Foraging: Evening Primrose (Oenothera biennis)

Foraging: Evening Primrose (Oenothera biennis)

Foraging Evening Primrose (Oenothera biennis)

Autumn is my favourite foraging time. The seeds are ripening, the nuts are swelling, and mushrooms are making their elusive appearances. Even when things have seemingly died off, one can dig for roots and rhizomes below ground. 

 

Evening Primrose is a great autumn crop for foragers. The tall, lanky stalk with the large, somewhat ghostly, pale yellow flowers is a familiar sight. Yet its true beauty is revealed at night when the flowers open fully and their subtle scent perfumes the air. 

 

Habitat

Evening Primroses are not particularly fussy. They are happy with poor, sandy soil as long as it gets enough sun. Waste grounds, railway track embankments, neglected corners of the yard all provide a happy habitat for them. 

Edible parts:

All parts of the Evening Primrose are edible.

Leaves:

Evening primrose is biennial, forming a rosette in the first year and the stalk and flowers in the second year. The leaves of both the first and the second year’s growth can be cooked or used fresh – but they are a bit hairy, and may not be to everyone’s liking. Try a small amount first to see if you like the flavour, or mix them with other herbs.

Flowers:

Evening Primrose has a long flowering season, from June to September. The early flowers only open in the evenings, exuding a beautiful, sweet scent. Later, they open during the day as well. The flowers are mildly sweet-tasting and can be used to decorate salads. Or try the buds before they open in stir-fries and such.

Seeds:

The seed pods ripen in the autumn. The elongated capsules contain quite a lot of tiny seeds. But if you think you might be able to press your own Evening  Primrose Oil, I’ll have to disappoint you. The seeds are minuscule. It would require a ton of them to make the endeavour worthwhile. And, what’s more, the pressure needed to press the seeds is so great that it would produce a lot of heat, which would destroy the beneficial properties of the oil. Try using them like poppy seeds instead. But don’t expect to get a lot of nutritional value from them. The amounts typically used in cooking and baking are too small for that. Grind the seeds before adding them to your recipes to release the oil. Left whole, they would simply pass straight through the digestive system without leaving a trace of their nutritional benefits.

Read more about the medicinal properties of Evening Primrose Oil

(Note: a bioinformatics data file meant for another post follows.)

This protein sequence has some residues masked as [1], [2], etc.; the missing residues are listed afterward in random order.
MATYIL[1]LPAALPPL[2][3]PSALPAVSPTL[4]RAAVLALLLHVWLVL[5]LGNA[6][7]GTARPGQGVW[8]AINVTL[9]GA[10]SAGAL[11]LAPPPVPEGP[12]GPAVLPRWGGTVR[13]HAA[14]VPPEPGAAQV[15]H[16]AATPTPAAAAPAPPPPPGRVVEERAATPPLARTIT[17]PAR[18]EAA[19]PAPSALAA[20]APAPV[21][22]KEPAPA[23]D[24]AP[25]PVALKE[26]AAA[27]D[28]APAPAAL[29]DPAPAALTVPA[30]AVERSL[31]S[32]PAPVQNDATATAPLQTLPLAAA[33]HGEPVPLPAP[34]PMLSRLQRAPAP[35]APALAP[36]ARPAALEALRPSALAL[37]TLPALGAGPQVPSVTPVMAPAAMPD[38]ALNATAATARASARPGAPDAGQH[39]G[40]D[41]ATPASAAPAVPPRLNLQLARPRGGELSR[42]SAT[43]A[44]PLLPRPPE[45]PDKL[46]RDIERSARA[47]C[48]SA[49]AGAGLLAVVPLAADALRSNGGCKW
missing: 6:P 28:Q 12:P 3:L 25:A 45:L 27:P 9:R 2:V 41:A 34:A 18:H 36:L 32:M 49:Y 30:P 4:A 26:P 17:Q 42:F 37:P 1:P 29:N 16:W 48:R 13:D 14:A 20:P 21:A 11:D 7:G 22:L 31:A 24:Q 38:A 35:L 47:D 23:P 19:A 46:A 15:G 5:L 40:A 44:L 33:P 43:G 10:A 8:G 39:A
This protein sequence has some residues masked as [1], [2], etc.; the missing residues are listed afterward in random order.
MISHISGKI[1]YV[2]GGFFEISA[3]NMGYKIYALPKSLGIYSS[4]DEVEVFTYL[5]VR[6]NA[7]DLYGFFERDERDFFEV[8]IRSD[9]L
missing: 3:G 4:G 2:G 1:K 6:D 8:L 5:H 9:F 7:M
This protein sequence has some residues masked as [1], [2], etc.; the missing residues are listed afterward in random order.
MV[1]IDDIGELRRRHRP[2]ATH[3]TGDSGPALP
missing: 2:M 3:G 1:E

Roots:

The roots are perhaps most interesting for the forager. But remember that only the first years’ root is used, which is easily identifiable by its distinctive rosette of leaves. The flowering shoot does not form until the spring of the second year. By this time, it would be too late to dig for the root. But, look around the ground near a stand of second-year plants, and you will soon spot some yearlings. It can be hard work to dig up the long reddish taproot unless the soil is very light. But they make an unusual root vegetable for bakes and stews with a slightly peppery taste, reminiscent of black salsify.

Evening Primrose rosette
Evening Primrose root

Recipes

Roasted Winter Vegetables

  • Carrots
  • Potatoes
  • Parsnips
  • Evening Primrose Roots
  • Large onion
  • Garlic

Clean and peel/scrub vegetables well. Cut into 2″ chunks. Coat with olive oil and salt. Keep them separate and sprinkle with spices (e.g. sprinkle the parsnips with curry, the carrots with coriander seed powder and the potatoes and evening primrose roots with Chinese 5 spice mix).

 

Quarter the onion. Separate the garlic into cloves, no need to peel. Preheat the oven to about 425 °F

Place all ingredients on a baking tray and bake for about 30 – 50 minutes on a high shelf. (cooking time depends on the size of the vegetable chunks – check regularly)

 

You can add a few sprigs of fresh sage and rosemary towards the end for additional flavour. (Putting them in at the beginning would burn them)

 

Evening Primrose Fritters

Not suitable for ‘fat-free’ fans, but delicious nonetheless.

 

Prepare a standard batter:

  • 2 eggs
  • ½ cup milk
  • 1 cup flour
  • 1 TSP baking powder
  • 1 TSP salt
  • 1 TSP oil

 

Cut the Evening Primrose root into long pieces, not too thick, and dip each piece into the batter.

Fry in very hot oil until golden brown.

A deep-fryer works best, but if you don’t have one, pan-frying will do.

 

Evening Primrose Patties

Cook the Evening Primrose roots until tender (you might want to blend with other root vegetables).

Mash with butter, stir in one egg and a little flour and/or oats to make a sticky dough.

Season to taste. Form little patties and pan-fry on each side until golden brown.

Foraging Goutweed (Aegopodium podagraria)

Foraging Goutweed (Aegopodium podagraria)

Goutweed (Aegopodium podagraria L.)

Synonyms: Bishop’s Weed, Ground Elder, Jack Jumpabout

For foragers, this early part of the year, when Mother Earth is just awakening, is a delight. The first tender bits of greenery are poking their leaves through the earth crust, turning the ground green once more. This time of the year is particularly wonderful for foraging young and tender greens. One of the earliest wild edibles that you can always count on is goutweed. Although many gardeners hate it and consider it an absolute bane, I actually love it. There are few wild edibles that are so widely available, and so tasty!

A  gardener’s nightmare?

I am probably the only person ever to have said this! Ok, it is quite invasive. Trying to confine it to a particular spot in the garden is quite hopeless as it spreads via its roots. And when you try to weed it out you are sure to break them. But before you know it – hey presto! -it magically regenerates even from tiny bits of root that are left in the soil. It is truly resilient.